... in city’s affordable housing war.
While the city prepares to gain a little over 100 affordable housing units at Potomac Yard and The Filmore, one of the city’s bastions of affordable housing is in the process of pricing out residents, formerly protected by a rent freeze, who can’t keep up with rapidly rising rent costs.
From the Animal Welfare League of Alexandria
Be sure your pets have access to fresh water and shelter from the sun. Fair-skinned dogs or those with light coats and exposed skin should wear sunscreen or be kept inside during peak hours of sun exposure.
In June, 2015, 269 Alexandria homes sold between $2,675,000-$104,000.
Alexandria Home Sales: June, 2015
Holy month strengthens spiritual core.
Visit any area mosque these days and it’ll be abuzz.
Alexandria boasts several Ethiopian restaurants well worth your time and money.
ASO, fireworks highlight festivities.
The City of Alexandria celebrated its 266th birthday July 11 as more than 15,000 people enjoyed food, music and fireworks at Oronoco Bay Park.
Eve’s a homeowner who lives in a historic, beautiful home that was built in 1893. This fits Eve, a former model and caterer who is gracious, poised, and looks 20 years younger than her 77 years. Originally from Michigan, Eve came to visit D.C. in the 1960s and was taken with its charm. She finally moved in to Old Town in 1996. She loves the compliments the city receives. She worked at Mt. Vernon for 11 years, and often heard visitors from around the country say: “This town is so great I want to live here!” Even her son in law who lives in Connecticut regularly comments: “You live in the most charming city in the United States.” And she agrees.
Cause and extent of petroleum spill remain unknown
Four Mile Run is normally a scenic stream that divides Arlington and Alexandria, but on July 1, the public was told to stay away from the area due to contamination from a petroleum discharge.
226 The Strand, recently approved for demolition, may get a second chance at life. A petition to appeal the Board of Architectural Review’s (BAR) decision to approve demolition of the building has gained more than 25 signatures from local property owners in the Old & Historic District. The appeal will be taken to City Council in the fall.
In the Kitchen
Ancho chili pepper, garlic and onion powder are poured into the large aluminum pot already simmering with ketchup, vinegar and leftover pork drippings.
Potential property sale stirs controversy.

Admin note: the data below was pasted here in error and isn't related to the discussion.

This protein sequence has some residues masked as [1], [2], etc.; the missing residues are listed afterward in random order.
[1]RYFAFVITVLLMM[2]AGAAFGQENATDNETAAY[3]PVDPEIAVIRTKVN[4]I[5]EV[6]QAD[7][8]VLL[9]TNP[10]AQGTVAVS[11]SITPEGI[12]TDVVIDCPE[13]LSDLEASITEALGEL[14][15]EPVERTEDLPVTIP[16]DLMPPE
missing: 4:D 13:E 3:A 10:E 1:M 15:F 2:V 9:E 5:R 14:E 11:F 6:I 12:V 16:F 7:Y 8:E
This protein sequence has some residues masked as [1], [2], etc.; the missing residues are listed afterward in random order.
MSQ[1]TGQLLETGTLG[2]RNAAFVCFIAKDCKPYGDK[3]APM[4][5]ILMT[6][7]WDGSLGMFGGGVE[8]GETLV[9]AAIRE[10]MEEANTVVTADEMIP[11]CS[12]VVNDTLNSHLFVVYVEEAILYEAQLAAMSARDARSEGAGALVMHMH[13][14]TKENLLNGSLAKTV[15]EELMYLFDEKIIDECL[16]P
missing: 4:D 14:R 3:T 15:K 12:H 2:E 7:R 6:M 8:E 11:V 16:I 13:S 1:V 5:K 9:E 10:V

The historic 415 Wolfe Street home hasn’t been sold yet, but even the possibility of a sale to a developer has some neighbors incensed. The owners of the historic property insist that the home is still on the market, and while a few developers have expressed an interest in the project, nothing is close to being finalized. Yet, some neighbors have already begun expressing concerns that a potential townhouse development could have a serious impact on the neighborhood.
Alexandria tops list of cities for veterans.
The Military Times has named Alexandria as the top mid-size community for veterans in its first Best for Vets: Places to Live feature article.
Parks, play and promising futures.
Summer vacation season is upon us. Vacations are not just fun, but can also be important for our health. We can return from time away with a renewed sense of vigor, fresh perspectives, and increased mental acuity. A break from the daily grind can relieve stress and increase productivity in all of us.
The new accessible playground, named after Ruthanne Lodato, an Alexandria piano and music teacher who was an active supporter of Alexandria’s special needs community, is officially open.
Telling the church’s history.
With her halo of salt and pepper hair and a calm voice, Lillian Stanton Patterson has an air of someone who has seen it all. When it comes to Alexandria history, there’s some truth to that. Patterson is a lifelong resident of Alexandria with a family history in the city dating back to the 1800s. Patterson and co-author Sarah R. Robertson have recently completed their book, “The Shiloh Story, Journey to Jubilee: 150 Years.” The book chronicles the history of Shiloh Church, its Civil War beginnings, its clergy, church officers, community efforts and the many historical events Shiloh encountered over the years.